Information Builders Seeks to Democratize BI with WebFOCUS 8
Published: April 13, 2010
by Alex Woodie
Information Builders unveiled a new release of its flagship business intelligence platform WebFOCUS yesterday that could change how its customers view business intelligence (BI) applications and data. For starters, the company will give non-technical users access to "pseudo" ad hoc reporting tools. Customers will also get the capability to customize and share their BI apps and creations--including predictive analytics built with the newly integrated open source R engine--while new data quality tools will keep an eye out for bad data.
In previous eras, BI software was the strict domain of the board room, where business executives would pore over reports and presentations specially prepared for them by data analysts and developers. Decisions would be made based on the historical information, passed down the chain of command, and put into action by division managers.
That old concept of BI is being displaced by a new paradigm that demands BI software that is more accessible by employees throughout the organization, who can use the software to make decisions in a shorter amount of time.
This idea of pervasive and democratic BI has driven Information Builder's recent product releases, and will be on full display with WebFOCUS 8, which is slated for general availability in the fourth quarter, although some of the components of the release--such as the latest releases of the Performance Management Framework (PMF) dashboard and scorecard solution, the Master Data Management (MDM) and Data Quality Management (DQM) tools, and the Rstat predictive analytical engine--are already in use. With that said, there is a still lot of new stuff in WebFOCUS 8, particularly in the "core" components of the expansive suite, including the InfoAssist ad-hoc query tool and the BI Portal.
According to Michael Corcoran, chief marketing officer for Information Builders, the most important aspect of WebFOCUS 8 are the high levels of integration across all of the components of the suite.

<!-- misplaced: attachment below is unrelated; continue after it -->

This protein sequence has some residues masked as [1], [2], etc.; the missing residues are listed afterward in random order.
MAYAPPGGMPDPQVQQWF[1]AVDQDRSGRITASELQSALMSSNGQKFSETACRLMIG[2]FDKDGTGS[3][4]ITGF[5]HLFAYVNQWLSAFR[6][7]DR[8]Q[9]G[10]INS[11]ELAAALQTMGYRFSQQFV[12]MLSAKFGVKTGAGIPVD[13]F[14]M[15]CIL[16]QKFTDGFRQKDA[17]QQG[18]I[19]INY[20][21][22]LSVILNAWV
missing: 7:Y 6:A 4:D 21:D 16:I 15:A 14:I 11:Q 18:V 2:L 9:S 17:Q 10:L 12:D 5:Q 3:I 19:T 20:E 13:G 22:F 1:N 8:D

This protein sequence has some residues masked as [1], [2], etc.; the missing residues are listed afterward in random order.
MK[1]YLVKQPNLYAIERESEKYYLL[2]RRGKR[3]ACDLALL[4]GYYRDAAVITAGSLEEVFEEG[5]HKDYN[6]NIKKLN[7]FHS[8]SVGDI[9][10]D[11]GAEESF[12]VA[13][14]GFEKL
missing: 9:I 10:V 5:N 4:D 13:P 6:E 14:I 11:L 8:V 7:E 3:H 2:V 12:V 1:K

For starters, Info Builders has built more integration between PMF and the core WebFOCUS components. With version 8, users will be able to drill down from PMF dashboards and scorecards right into the data and the operational reports developed with the WebFOCUS query tools. "We're moving toward a much more formal stance in getting organizations to adopt business intelligence more strategically, and we feel PMF is exactly the way to do that," he says.
WebFOCUS 8 allows internal dashboards and analytic functions to exist side-by-side with third-party gadgets and data feeds from external sources.
Users will be able to customize what they see and consume on their WebFOCUS screens, whether it's a PMF dashboard or a BI Portal interface, to a much higher degree with version 8. The new release of the BI Portal, for example, will allow users to include scorecards or dashboards created with PMF, or even include outside data services or "gadgets," such as animations, GIS applications, Web links, or data feeds within their WebFOCUS screens.
Similarly, the InfoAssist ad-hoc query tool will gain new customization and display features, including support for building rich Internet applications through support for Flex and AJAX. That will expand the product's audience beyond hard-core ad-hoc query writers to users with fewer technical skills, Corcoran says.
"I can actually build from the ad-hoc [InfoAssist] tool a fairly significant reporting application. So even though I'm not an ad-hoc tool user, I can get a lot of ad-hoc functionality," he says. "Just point and click on options, press a button, and wow I just created an ad-hoc report. It's easier than buying a book on Amazon."
It makes good business sense to give less technical users more powerful analytic and display capabilities, Corcoran says. "There's a spectrum of sophistication that ranges from true developers who can build very sophisticated complex BI applications, to power users, who can build very sophisticated reports and analyses, and people who can do predictive modeling. Then there's the analyst who can use the visualization to do a lot of hands-on, interactive data crunching. But they typically do it for other people.